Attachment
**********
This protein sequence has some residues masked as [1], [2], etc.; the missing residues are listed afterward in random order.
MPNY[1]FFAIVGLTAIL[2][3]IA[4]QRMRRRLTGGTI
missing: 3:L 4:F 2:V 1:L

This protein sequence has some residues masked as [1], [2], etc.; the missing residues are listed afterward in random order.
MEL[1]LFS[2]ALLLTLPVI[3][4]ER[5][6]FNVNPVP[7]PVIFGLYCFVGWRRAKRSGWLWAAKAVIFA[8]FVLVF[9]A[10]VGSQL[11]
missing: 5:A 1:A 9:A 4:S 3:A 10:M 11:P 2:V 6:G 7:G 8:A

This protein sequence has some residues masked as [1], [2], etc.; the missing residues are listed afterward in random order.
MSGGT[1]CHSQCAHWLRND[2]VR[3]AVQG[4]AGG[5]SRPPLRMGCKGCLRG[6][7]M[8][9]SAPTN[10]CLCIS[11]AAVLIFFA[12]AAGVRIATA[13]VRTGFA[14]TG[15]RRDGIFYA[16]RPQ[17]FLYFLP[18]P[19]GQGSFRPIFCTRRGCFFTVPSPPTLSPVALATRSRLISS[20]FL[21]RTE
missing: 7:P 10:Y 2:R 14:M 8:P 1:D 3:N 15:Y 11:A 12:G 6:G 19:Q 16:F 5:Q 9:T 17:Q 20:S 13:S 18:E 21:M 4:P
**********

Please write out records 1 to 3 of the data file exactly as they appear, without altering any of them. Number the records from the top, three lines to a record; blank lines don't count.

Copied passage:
This protein sequence has some residues masked as [1], [2], etc.; the missing residues are listed afterward in random order.
MPNY[1]FFAIVGLTAIL[2][3]IA[4]QRMRRRLTGGTI
missing: 3:L 4:F 2:V 1:L

This protein sequence has some residues masked as [1], [2], etc.; the missing residues are listed afterward in random order.
MEL[1]LFS[2]ALLLTLPVI[3][4]ER[5][6]FNVNPVP[7]PVIFGLYCFVGWRRAKRSGWLWAAKAVIFA[8]FVLVF[9]A[10]VGSQL[11]
missing: 5:A 1:A 9:A 4:S 3:A 10:M 11:P 2:V 6:G 7:G 8:A

This protein sequence has some residues masked as [1], [2], etc.; the missing residues are listed afterward in random order.
MSGGT[1]CHSQCAHWLRND[2]VR[3]AVQG[4]AGG[5]SRPPLRMGCKGCLRG[6][7]M[8][9]SAPTN[10]CLCIS[11]AAVLIFFA[12]AAGVRIATA[13]VRTGFA[14]TG[15]RRDGIFYA[16]RPQ[17]FLYFLP[18]P[19]GQGSFRPIFCTRRGCFFTVPSPPTLSPVALATRSRLISS[20]FL[21]RTE
missing: 7:P 10:Y 2:R 14:M 8:P 1:D 3:N 15:Y 11:A 12:G 6:G 19:Q 16:F 5:Q 9:T 17:Q 20:S 13:S 18:E 21:M 4:P